The issue should concern I-managers and other business decision makers who are betting on e-commerce, since it has a bearing on how much people trust information on the Internet, says Rich Cleland, Federal Trade Commission senior attorney.
“When the Internet becomes an open game for every kind of fraud and huckster out there, from health fraud to lottery fraud to business opportunity fraud, then the whole Internet gets smeared with an unsavory reputation,” Cleland says. “We are still at that stage in Internet development where consumer confidence is critical, and these activities undermine consumer confidence.”
Kear, whose own Web searches for medical help turned up numerous potential treatment locations, was diagnosed in March 2001 with cancer and was told he had three to six months to live. He has beaten the odds so far, by a matter of days. Interviewed in Texas last month, he was tired, in pain and homesick, but alive and hopeful. He says other people treated there have shown some renewed strength and energy, at least conditionally. His own prognosis remains unclear.
“I haven’t regretted this decision,” he says. “Of course, what choice did I have?”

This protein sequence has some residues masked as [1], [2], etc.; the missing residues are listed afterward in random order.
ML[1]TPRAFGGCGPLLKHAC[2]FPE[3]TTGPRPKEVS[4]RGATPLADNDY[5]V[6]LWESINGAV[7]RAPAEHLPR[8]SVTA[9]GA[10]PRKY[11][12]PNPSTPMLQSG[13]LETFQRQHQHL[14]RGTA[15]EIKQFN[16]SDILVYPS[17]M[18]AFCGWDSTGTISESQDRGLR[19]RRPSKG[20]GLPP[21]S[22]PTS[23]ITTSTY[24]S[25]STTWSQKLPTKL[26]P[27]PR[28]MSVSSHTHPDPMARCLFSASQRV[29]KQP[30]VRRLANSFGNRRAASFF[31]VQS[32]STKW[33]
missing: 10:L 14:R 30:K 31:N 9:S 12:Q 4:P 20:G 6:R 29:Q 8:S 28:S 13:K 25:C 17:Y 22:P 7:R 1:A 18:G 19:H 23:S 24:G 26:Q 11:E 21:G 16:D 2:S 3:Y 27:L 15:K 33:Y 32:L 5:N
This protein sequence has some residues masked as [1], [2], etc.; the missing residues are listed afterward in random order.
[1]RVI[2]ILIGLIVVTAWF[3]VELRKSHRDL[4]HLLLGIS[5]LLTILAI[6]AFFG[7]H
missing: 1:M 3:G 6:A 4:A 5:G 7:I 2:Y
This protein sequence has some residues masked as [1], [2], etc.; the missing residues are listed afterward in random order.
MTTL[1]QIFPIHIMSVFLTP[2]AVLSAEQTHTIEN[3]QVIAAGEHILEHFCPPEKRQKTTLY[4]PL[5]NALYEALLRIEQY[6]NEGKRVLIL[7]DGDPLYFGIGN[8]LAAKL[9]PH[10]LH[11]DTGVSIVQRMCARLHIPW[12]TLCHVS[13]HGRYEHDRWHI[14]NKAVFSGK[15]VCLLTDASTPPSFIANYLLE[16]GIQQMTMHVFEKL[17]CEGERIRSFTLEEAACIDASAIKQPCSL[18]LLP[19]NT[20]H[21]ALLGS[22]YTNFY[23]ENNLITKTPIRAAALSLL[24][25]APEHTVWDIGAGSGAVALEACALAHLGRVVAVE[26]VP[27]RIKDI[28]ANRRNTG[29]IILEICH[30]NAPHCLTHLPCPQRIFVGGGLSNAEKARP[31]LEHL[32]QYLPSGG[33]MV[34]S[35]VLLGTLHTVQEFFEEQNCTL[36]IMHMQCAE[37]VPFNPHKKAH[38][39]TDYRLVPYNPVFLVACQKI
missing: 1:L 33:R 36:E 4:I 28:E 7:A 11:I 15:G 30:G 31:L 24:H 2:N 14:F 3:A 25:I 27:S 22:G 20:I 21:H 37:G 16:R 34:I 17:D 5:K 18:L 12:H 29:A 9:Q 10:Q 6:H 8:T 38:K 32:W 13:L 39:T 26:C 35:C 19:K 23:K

The 58-year-old attorney is one of thousands who migrate to the Texas-Mexico border each year seeking alternative therapies they have learned about on the Web for terminal cancer and other illnesses. Similar clinics abound in the Bahamas, Latin American, Argentina and elsewhere.
All the while, the American Medical Association, the FDA, the FTC, consumer protection advocates and prominent medical journals have consistently beaten warning drums about trusting Web sites whose promoters offer “unproven therapies.” Government regulators say they can only operate on good science – the kind that comes from the pharmaceutical industry, in which trials of new drugs and treatments can cost up to $500 million to complete.